Psychology Today has a “Find a Therapist” site:
And under this you can search for therapists who treat bisexuals. However, again looking at this for my area. let me just say that I would want to ask them the questions above. Anyone can claim that they treat people for a magazine, but true bi-competance is rarer.
Once you have narrowed it down to three or four names, it is time to schedule some consultation sessions. Therapy can be a serious investment of time and money on your part. It is reasonable for you to schedule an initial consultation session with a possible therapist to see if the two of you are a good fit. A person can be a wonderful therapist, but for whatever reason your personalities just don’t go well together. Therapists are trained to not take things personally. During that session, briefly discuss the bi issue you would be working with them on, and ask them how they would handle it. You can also ask more detailed questions about their sexual orientation and training in counseling bisexuals during this session. If they do not seem knowlegable, or make biphobic remarks, I would politely indicate that they don’t seem to be a good fit, pay them, and go on to the next person you have a consultation session scheduled with. One hopes that after these consultation sessions you have found someone you can work with.
If you do not have insurance, but have Medicare, you can follow the same process. If you have Medicaid, you will most likely have to be treated in a mental health clinic. Medicaid varies from state to state. In the more LGBT-accepting states, if you make it clear during your intake that your bisexuality is a big part of your issues, again, the staff usually know who is good at treating bi issues, and, depending on how totally overwhelmed they are, will try to assign you to that staff. In LGBT-unfriendly states, you may not want being queer as part of your medical record. Some therapists work on a sliding scale, but have to make a living, so tend not to advertise that fact. It will take persistance, but if a bi-friendly therapist who works on a sliding scale exists where you are, you may be able to track them down.
Finally, the way the insurance companies handle the specialization area “Bisexual” is problematic. It is problematic when they do not list it as a specialty area, and only list Gay/Lesbian and Transgender. I emailed the company I work for about the mental health needs of bisexuals, and pointed out how important it is that bisexuals be able to find therapists who specialize in treating them. I encourage all of you whose insurance companies erase us to do the same. You can use the Bisexual Invisibility Report as a reference for bisexual mental health needs:
However, lumping us in with gays and Lesbians, as the company I get health insurance from does, is equally problematic. If a therapist is competent to treat gays and Lesbians, and knows they are not competent to treat bisexuals, they are forced to lie in order to capture the fact that they treat gays and Lesbians. Treating bisexuals is a whole different set of competencies, and should not be lumped in with gays and Lesbians. Please write your insurance company if they treat it that way, and ask that Gay/Lesbian and Bisexual be listed separately.
Hope this helps, and that you find a wonderful, bi-competent therapist. If you do, please ask them to list themselves on the Bisexuality-Aware Professionals’ Directory by emailing firstname.lastname@example.org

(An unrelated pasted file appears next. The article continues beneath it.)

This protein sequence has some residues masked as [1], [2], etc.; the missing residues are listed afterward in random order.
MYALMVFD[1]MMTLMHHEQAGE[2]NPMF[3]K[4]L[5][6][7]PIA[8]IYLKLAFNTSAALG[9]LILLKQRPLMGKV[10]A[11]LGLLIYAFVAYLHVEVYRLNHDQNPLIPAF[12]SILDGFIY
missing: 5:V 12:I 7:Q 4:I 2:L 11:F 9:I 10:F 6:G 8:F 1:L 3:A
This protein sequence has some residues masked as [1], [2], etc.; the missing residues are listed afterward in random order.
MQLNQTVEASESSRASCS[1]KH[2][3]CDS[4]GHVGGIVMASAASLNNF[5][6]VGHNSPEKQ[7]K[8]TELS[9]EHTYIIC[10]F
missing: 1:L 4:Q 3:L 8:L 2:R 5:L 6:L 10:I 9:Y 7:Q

Evans, Margaret and Barker, Meg (2010). How do you see me? Coming out in counselling. British
Journal of Guidance and Counselling, 38(4), pp. 375–391.
Page, E. (2007). Bisexual women’s and men’s experiences of psychotherapy. In B. A.
Firestein (Ed.) Becoming visible: Counseling bisexuals across the lifespan (pp.52-71). New
York, NY: Columbia University Press
Tag Archives: Bisexuality
“One US study found that over a quarter of therapists seen by bisexual clients erroneously assumed that sexual identity was relevant to the goal of therapy when the
Over this past weekend I had the amazing privilege of going to the BECAUSE conference in Minnesota. 3 days of nothing but Bi activism, Bi workshops, performance and food( we had a Bi colored cake and if you thought far too hard my sand which was kinda Bi colors too)
I have been in my fair share of LG
BT spaces, I have given my time, my money, my spirit, my spoons and energy to those spaces and organizations.
And you know what?
Unless they can provide for me as a Bi Trans person the welcome and acceptance BECAUSE did?
I’m out of there.
I’ve spent hours working my ass off in LG/GGGG spaces only to when it came down to it, feel like I was barely tolerated. That I wasn’t as valuable as a cis queer nor as pandered and wanted as a cis straight ally. That I was worth less. That I had to or had “picked a side”. I’ve sat in meetings and in one on ones with others who privately confessed that they too are bisexual, but coming out would damage their credibility and they didn’t want to lose that. To end up like me and other out Bi people in the org or space, tirelessly working for them or their cause only to be ignored and shuffled off later.
I am done jumping through hoops.
At first the bar was so low, as long as I wasn’t being physically assaulted I was OK and I jumped it.
But it was always me and other bi’s jumping. Over and through hoops just for the mere chance, the possibility that we might be tolerated. Not welcome. Not valued. Tolerated.
I have seen online and in person what bisexual community can do, can create.
Welcome, acceptance, friendship, support. All the things were are supposed to be getting out of LG/GGGG spaces. That we so often don’t.
For me BECAUSE raised the bar. I won’t be giving time,money, spoons or spirit to places, orgs and people that can’t jump that bar.
This is me saying
The bar has been raised. NO YOU jump it this time.